During May I put out a post about how to make friends as a young solo female traveller. As I wrote that post, the word count started edging towards 2000 and I thought that it might be a good idea to break it into two. As the post took shape, it naturally split itself into tips for people travelling from place to place, never staying anywhere for too long, and advice for those attempting to settle somewhere slightly longer-term. The post I published before covered the first of these, whilst this post will focus on the latter.
When I was travelling in 2016, I did a mix of both things: I visited a couple of countries and places for a week or two at a time, and I also lived in Sydney, Australia for around four months. That’s not too much time, but it definitely felt like a different experience to the other places I visited. I got a job there, lived in a house and made a few more friends.
This is why I think it’s important to make the distinction between travelling and moving abroad when it comes to making friends: the kinds of people you’ll connect with might be a bit different, and the chances you have to secure stronger relationships are of course a bit higher when settling somewhere for a while. The main difference I’d say is pickiness: friends on the road only have to be connections that last a short time, so your requirements can be a little broader; choosing someone to live with though, or someone you want to meet every week for a few months is a bit more of a commitment. So with that in mind, here are some ideas for establishing more long-term connections (and more importantly, having someone to take your classic I’m-a-traveller-so-pose-with-my-arms-up-in-the-air-in-front-of-beautiful-places photos)…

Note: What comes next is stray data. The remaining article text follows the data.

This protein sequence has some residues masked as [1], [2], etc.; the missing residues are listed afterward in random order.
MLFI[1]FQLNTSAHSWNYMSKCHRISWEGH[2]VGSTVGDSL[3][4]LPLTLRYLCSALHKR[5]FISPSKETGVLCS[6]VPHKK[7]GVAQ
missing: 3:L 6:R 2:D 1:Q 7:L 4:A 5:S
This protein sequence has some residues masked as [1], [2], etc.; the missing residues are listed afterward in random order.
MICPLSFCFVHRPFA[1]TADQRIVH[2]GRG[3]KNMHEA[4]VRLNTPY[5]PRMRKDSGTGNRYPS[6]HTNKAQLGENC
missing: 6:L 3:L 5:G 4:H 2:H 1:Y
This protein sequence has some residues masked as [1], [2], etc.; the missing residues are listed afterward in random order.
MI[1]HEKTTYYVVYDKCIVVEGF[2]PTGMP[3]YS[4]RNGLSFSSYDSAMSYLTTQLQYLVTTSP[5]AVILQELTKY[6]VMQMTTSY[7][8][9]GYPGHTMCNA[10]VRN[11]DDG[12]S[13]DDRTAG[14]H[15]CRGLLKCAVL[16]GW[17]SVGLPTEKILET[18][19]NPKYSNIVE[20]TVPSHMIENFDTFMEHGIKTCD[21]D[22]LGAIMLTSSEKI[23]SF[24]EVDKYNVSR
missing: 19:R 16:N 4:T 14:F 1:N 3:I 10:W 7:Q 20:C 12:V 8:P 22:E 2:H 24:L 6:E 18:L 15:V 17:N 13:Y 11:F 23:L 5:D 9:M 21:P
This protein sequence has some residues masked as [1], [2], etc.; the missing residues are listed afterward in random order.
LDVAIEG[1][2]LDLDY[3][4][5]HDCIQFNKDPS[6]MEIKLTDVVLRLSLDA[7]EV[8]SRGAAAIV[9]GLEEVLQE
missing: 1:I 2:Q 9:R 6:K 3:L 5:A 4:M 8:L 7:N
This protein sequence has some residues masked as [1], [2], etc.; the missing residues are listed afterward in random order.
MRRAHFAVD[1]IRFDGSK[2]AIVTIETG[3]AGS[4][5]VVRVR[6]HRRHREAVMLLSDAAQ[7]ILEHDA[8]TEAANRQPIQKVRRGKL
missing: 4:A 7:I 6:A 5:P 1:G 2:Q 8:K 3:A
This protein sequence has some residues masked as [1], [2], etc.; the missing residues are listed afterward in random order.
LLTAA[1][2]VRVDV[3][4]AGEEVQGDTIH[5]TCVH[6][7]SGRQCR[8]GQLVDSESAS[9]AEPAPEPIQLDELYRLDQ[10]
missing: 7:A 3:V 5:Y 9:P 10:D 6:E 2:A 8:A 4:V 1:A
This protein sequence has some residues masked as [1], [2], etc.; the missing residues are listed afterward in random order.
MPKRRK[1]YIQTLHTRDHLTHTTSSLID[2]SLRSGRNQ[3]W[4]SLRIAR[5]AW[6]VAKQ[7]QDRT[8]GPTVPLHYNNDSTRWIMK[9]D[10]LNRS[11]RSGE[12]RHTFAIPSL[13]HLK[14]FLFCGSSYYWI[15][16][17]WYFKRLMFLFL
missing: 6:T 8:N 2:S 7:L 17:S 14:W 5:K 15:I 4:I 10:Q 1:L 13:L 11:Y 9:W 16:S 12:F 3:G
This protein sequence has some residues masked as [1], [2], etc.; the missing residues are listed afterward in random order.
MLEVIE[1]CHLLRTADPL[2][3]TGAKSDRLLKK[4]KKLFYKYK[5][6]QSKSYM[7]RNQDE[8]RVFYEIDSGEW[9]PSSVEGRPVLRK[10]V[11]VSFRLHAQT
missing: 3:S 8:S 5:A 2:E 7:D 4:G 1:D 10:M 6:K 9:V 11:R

Tried and Tested Ways to Make Friends Abroad
Stay in hostels – this list is starting at the same point as my other list, but it really is true: hostels are the best place to find other travellers. Hostels are a goldmine for those trying to create a new life abroad: you can find future housemates, work opportunities and friends, all from the hostel lounge or kitchen. It does take a bit of courage to put yourself out there though.
Join a work programme – in my post informing people about how to make friends whilst travelling, I mentioned joining a volunteering programme. This idea is similar, but is better for people looking to settle somewhere new. Work programmes are like package tours in the sense that they supposedly provide you with everything you need, but in this case it’s everything you need to relocate abroad: help with job and house hunts, local connections, information about phone networks, banking and visas… In theory, these are a great idea. However, my experience with one of these in Sydney left a lot to be desired, so I would not be able to recommend that company. But, and this is a big but as it changed my whole experience of living in Sydney, I did meet my two future roommates through it. So it worked out well in the end. But I think if you’re going to commit your money to one of these companies, try to talk to people who have done the exact same thing through the company you’re looking at already to find out how helpful it really was for them.
Visit the same places frequently – if you go to the same cafe every single day or week, chances are the barista is going to learn your name and coffee order. Perhaps you’ll have something in common, or perhaps you’ll get talking to another regular who sits at the table across from you every Tuesday afternoon. (I was never extraverted enough to make friends through this method, but I have hope one day I will).